Although FAO’s first global wheat production forecast for 2017 points to a 1.8 percent decline from last year’s record level, that is due mostly to a projected 20 percent output drop in the United States.
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UPDATE:

Food and Agriculture Organization warns food emergencies likely to increase

ROME Italy (Xinhua) -- Global food supply conditions are robust but access to food has been dramatically reduced in areas suffering civil conflicts and drought, UN food agency FAO warned Thursday in a report.

"This is an unprecedented situation. Never before have we been faced with four threats of famine in multiple countries simultaneously," said FAO Assistant Director-General Kostas Stamoulis.

According to the new edition of FAO’s Crop Prospects and Food Situation report, some 37 countries require external assistance for food, 28 of which in Africa as a result of lingering effects of last year’s El Nino-triggered droughts.

Protracted fighting and unrest is increasing the ranks of the displaced and hungry in other parts of the world, it said.

Agricultural production is expected to rebound in southern Africa. At the same time, famine has been formally declared in South Sudan and the food security situation is of grave concern in northern Nigeria, Somalia and Yemen.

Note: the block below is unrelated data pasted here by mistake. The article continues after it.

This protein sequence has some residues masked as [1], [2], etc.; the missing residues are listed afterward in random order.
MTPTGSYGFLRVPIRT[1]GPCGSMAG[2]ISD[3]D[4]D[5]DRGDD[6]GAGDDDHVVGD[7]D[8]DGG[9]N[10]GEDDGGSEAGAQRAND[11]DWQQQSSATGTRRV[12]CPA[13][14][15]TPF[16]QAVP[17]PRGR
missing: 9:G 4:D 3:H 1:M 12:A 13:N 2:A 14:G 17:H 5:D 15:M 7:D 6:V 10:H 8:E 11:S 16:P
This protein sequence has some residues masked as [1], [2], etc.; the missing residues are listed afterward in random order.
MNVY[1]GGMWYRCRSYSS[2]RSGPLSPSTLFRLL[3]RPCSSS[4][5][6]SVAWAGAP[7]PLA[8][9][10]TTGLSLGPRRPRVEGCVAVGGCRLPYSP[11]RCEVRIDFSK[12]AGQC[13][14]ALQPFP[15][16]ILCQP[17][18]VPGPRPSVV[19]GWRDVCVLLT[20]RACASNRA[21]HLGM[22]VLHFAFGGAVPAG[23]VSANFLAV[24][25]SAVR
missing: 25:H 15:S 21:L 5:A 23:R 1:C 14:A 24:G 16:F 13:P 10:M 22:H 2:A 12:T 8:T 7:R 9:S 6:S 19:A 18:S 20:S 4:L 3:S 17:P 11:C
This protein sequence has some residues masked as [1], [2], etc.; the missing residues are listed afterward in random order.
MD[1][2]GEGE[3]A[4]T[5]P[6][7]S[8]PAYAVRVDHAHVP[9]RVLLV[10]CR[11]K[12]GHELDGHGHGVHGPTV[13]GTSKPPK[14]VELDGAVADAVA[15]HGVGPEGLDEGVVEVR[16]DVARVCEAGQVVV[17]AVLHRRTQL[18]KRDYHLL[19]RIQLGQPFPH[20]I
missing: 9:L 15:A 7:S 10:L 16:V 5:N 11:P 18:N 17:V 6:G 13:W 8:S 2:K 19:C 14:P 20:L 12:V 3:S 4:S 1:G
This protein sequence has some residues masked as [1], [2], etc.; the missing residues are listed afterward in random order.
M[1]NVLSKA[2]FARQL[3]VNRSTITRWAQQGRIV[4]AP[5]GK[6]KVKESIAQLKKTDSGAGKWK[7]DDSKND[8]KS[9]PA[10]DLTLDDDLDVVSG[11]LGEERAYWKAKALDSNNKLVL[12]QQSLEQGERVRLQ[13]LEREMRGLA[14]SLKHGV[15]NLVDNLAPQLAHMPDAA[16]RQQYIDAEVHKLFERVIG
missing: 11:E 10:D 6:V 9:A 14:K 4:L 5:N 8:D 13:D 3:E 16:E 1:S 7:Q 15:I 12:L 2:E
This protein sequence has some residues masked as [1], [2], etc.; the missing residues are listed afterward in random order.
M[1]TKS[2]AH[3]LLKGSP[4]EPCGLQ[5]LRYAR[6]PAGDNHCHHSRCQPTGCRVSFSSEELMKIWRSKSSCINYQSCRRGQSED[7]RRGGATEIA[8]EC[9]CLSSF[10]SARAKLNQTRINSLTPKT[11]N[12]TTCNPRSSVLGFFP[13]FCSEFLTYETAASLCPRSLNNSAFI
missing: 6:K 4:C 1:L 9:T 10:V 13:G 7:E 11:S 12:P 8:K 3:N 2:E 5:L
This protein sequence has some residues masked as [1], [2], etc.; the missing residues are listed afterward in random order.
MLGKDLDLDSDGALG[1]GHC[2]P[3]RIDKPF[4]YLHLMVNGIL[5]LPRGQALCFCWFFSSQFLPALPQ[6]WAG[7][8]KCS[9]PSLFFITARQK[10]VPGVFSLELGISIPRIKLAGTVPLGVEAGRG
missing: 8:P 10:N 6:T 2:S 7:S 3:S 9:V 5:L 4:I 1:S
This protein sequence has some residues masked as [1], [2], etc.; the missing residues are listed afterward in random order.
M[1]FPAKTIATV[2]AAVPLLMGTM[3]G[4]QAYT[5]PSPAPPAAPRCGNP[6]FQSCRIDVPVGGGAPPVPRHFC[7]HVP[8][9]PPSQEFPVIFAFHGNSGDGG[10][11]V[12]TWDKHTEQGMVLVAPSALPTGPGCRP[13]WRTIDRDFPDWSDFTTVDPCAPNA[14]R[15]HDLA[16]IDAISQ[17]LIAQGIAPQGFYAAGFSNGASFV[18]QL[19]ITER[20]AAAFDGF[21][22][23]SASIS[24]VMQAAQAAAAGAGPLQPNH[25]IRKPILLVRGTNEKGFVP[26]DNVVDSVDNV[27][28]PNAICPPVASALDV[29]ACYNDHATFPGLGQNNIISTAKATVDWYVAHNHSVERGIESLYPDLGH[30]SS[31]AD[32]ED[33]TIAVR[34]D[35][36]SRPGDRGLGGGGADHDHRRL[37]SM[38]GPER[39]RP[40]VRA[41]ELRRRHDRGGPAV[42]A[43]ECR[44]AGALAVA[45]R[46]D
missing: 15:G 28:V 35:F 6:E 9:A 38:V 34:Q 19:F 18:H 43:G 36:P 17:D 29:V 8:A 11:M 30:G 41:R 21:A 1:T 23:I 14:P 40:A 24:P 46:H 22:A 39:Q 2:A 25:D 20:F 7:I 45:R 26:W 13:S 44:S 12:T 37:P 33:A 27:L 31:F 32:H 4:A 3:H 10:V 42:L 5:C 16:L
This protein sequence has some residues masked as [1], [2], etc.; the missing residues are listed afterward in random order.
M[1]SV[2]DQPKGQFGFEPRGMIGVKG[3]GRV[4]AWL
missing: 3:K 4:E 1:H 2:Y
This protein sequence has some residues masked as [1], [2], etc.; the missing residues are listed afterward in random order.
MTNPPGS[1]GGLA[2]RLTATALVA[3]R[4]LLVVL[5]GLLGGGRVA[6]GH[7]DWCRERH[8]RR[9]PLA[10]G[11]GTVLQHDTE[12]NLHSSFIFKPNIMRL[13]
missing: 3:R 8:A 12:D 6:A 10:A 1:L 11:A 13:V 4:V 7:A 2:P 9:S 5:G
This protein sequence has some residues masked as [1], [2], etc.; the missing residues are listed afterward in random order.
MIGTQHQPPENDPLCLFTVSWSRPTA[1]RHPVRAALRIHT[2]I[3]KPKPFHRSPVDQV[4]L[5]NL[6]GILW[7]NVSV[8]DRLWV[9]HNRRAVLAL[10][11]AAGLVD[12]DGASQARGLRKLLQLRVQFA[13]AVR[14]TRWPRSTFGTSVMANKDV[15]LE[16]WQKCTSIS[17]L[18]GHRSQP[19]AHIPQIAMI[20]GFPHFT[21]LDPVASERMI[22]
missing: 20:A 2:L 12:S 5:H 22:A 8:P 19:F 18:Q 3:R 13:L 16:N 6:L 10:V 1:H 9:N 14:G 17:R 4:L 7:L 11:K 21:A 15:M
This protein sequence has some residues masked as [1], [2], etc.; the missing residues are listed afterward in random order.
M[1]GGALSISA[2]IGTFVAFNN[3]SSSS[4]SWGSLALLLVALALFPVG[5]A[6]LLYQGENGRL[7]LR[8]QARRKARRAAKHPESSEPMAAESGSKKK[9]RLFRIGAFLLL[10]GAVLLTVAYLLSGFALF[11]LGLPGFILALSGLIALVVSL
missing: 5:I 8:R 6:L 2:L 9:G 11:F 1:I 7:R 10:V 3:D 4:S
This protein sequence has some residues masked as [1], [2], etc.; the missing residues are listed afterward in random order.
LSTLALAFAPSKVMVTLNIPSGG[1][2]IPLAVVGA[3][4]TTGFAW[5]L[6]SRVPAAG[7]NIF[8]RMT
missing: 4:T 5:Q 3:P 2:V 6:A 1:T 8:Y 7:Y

Conflicts and civil unrest in Afghanistan, Burundi, Central African Republic, Democratic Republic of Congo, Iraq, Myanmar and Syria are also exacerbating food insecurity conditions for millions of people as well affecting nearby countries hosting refugees.

The drought in East Africa in late 2016 has heightened food insecurity in several countries in the sub-region, the report added.

"It demands swift action which should consist of immediate food assistance but also livelihood support to ensure that such situations are not repeated," Stamoulis added.
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EARLIER REPORT:

World food prices edge higher in February say Food and Agriculture Organization

ROME Italy (Xinhua) -- The Food Price Index rose slightly in February, marking its seventh consecutive monthly rise, according to data released by the United Nations Food and Agriculture Organization (FAO) Thursday.

The FAO Food Price Index averaged 175.5 points in February, its highest value in almost two years, marking a 0.5 percent increase from its revised January value and 17.2 percent above its February 2016 level.

Cereal price rose 2.5 percent from January, because of increasing prices for wheat, even as maize and rice prices also posted modest increases.

Meat price also went up, rising 1.1 percent, buoyed by higher bovine meat prices as ranchers in Australia rebuilt their herds.

Sugar price rose 0.6 percent in February, as ongoing supply tightness in Brazil was only partly offset by expanded beet plantings in the European Union.

And dairy price saw a slight increase led by butter and whole milk powder.

Vegetable oil price bucked the trend, declining 4.1 percent amid slowing global import demand for palm oil along with higher soy crop forecasts for Brazil and Argentina, two important exporting countries.

The next installment of the FAO index, which is based on a basket of 55 goods and 73 price quotations in five major food commodity groups, will be released on April 6.